Justice N.V. Ramana’s legacy: Popularity, facts, and data

JUSTICE N.V. Ramana, who retired as the 48th Chief Justice of India on Friday, has left an indelible legacy, which his successors would find it difficult to match. If the huge crowd at the farewell function organised by the Supreme Court Bar Association in his honour on Friday evening is an indication, as many had explained that day, it is his popularity.   

At the ceremonial bench hearing held on the morning of his last day in office, senior advocate, Dushyant Dave, who had penned at least two critical pieces in the recent past about the functioning of the Court under Justice Ramana’s leadership, referred to his article in Indian  Express, when he had just assumed office as the CJI.  In his speech, Dave conceded that Justice Ramana had proved him wrong, and exceeded his expectations.  

In the Indian Express article, Dave wrote: “The new Chief Justice must seriously introspect and review the actions of his immediate predecessors, free himself of the bias in constituting benches and allocating cases and take concrete steps to revitalise the administration of justice.”   

If  Dave was initially suspicious of whether Justice Ramana could free himself of the bias in constituting benches, and of his ability to take concrete steps to revitalise the administration of justice, it appears that Justice Ramana’s tenure as the CJI convinced him that those suspicions were without basis.

However, Justice Ramana’s role as a Chief Justice in constituting benches and allocating cases and in revitalising the administration of justice has come under critical scrutiny from experts here and here.   Therefore, Dave’s complement to Justice Ramana, albeit emotional, comes as a surprise.  

How the same actions of Justice Ramana as the CJI – both omissions and commissions – came to be interpreted differently by different observers would, of course, be subjected to scrutiny by historians of the Court and its successive Chief Justices.  A limited and qualified answer, however, can be found in the Telugu aphorism, “Manchivadu” which literally means being a good man to everyone.   Justice Ramana, who is a lover of Telugu literature, appears to have followed this in practice, in order to become hugely popular during his tenure as the CJI, despite dissatisfying a few critical observers.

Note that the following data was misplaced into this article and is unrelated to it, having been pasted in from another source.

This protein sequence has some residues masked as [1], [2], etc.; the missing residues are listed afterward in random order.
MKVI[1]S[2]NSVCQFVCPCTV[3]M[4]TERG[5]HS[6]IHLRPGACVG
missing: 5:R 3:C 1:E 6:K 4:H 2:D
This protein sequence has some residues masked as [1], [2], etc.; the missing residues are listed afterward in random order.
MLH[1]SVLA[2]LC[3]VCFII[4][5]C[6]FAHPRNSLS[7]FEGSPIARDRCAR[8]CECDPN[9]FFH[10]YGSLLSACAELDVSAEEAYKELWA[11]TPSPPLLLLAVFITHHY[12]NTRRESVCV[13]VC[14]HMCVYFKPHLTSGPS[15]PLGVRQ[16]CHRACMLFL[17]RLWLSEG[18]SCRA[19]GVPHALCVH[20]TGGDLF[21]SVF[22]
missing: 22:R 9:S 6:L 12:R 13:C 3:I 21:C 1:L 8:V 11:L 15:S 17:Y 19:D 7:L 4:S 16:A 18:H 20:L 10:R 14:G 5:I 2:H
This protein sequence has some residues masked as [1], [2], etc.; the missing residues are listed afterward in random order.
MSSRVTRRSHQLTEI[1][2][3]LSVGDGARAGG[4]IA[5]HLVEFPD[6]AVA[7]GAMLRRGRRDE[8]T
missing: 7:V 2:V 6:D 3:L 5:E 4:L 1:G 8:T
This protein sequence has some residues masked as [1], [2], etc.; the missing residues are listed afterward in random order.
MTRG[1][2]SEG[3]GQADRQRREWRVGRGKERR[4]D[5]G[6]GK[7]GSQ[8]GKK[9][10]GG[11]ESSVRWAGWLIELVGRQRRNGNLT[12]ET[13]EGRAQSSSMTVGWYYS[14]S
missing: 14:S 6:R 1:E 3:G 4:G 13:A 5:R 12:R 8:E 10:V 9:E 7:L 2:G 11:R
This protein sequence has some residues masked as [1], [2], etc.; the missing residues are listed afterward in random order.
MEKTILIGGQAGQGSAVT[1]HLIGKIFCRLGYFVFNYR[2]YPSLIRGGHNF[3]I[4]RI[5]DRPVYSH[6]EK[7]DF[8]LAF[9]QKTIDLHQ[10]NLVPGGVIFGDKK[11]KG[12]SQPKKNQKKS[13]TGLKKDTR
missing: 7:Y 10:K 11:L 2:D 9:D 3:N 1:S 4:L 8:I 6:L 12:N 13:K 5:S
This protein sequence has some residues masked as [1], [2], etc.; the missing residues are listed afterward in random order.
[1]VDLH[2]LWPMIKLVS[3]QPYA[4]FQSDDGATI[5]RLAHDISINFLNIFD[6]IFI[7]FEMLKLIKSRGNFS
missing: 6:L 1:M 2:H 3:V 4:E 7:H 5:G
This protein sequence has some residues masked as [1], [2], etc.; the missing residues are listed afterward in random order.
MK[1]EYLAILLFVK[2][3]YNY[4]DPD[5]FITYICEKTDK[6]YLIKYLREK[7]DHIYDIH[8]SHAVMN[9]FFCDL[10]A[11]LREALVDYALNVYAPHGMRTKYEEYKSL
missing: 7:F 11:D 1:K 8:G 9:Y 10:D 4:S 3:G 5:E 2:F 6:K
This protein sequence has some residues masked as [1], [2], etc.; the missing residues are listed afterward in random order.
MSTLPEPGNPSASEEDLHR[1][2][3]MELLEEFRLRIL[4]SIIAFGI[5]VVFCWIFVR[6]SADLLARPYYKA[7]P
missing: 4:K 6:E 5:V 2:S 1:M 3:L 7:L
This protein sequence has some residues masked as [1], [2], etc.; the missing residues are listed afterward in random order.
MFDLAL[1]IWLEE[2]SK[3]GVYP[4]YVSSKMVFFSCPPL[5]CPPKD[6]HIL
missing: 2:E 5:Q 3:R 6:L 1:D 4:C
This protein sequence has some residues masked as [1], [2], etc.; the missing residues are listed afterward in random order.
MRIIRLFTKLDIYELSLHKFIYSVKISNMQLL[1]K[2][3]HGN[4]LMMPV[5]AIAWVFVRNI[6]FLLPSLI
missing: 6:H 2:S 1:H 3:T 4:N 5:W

Now, let us come to the data.  According to Manupatra’s Judge Analytics, Justice Ramana authored 179 judgments, of which 146 have been cited by other Judges.  Justice Ramana had been part of a total of 671 benches, which had pronounced judgments during his tenure as a Supreme Court Judge, which began on February 17, 2014, upon his elevation from the Delhi High Court, where he was serving as its Chief Justice. 

In terms of subject-wise judgments pronounced by Justice Ramana, Manupatra’s Advance Judge Analytics has this data:  He has pronounced judgments in 83 criminal cases, 16 accident compensation cases, 16 property-related cases, 12 civil cases, nine arbitration cases, seven family cases, six banking cases, and six cases dealing with interpretation of the Constitutional provisions.  Besides, he has also authored a few judgments in tenancy, Narcotics, Insurance, consumer, commercial, customs, land acquisition, evidence, and service matters. 

Life-long free perks for retired Judges

On another note, the announcement  by the Government of  life-long free perks for the retired Supreme Court judges twice in the course of three days during Justice Ramana’s tenure as the CJI, is likely to make observers question how the same court found it necessary to conclude that freebies by the political class for the electorate required extensive hearing by a three-judge bench, besides prima facie expressing its view that freebies have the potential to unduly influence the voters and vitiate the purity of the election process. 

Challenges before the CJI, U.U.Lalit

Among the profiles of the new Chief Justice of India, U.U.Lalit, the one written by Apurva Vishwanath and the one by Utkarsh Anand today are noteworthy.  Ahead of his 74-days tenure, however, it is not the perception of his past accomplishments which will add to his glory, but what he achieves in reality.   Obviously, the freebies case, on hearing of which precious court time was wasted during the last few days of his predecessor, must not figure on his list of priorities. 

His promise that there would be at least one constitution bench hearing cases throughout the year has raised expectations.  His declaration that he would prioritise transparency in listing and urgent mentioning has sought to address some of the long-standing concerns of the Bar.  The listing of 25 Constitution Bench cases during his tenure has raised the question whether he is over-ambitious or aiming only to lay down the groundwork for reform.  If the latter is true, then his successor, Justice D.Y. Chandrachud will have a huge responsibility to carry forward CJI Lalit’s promising agenda.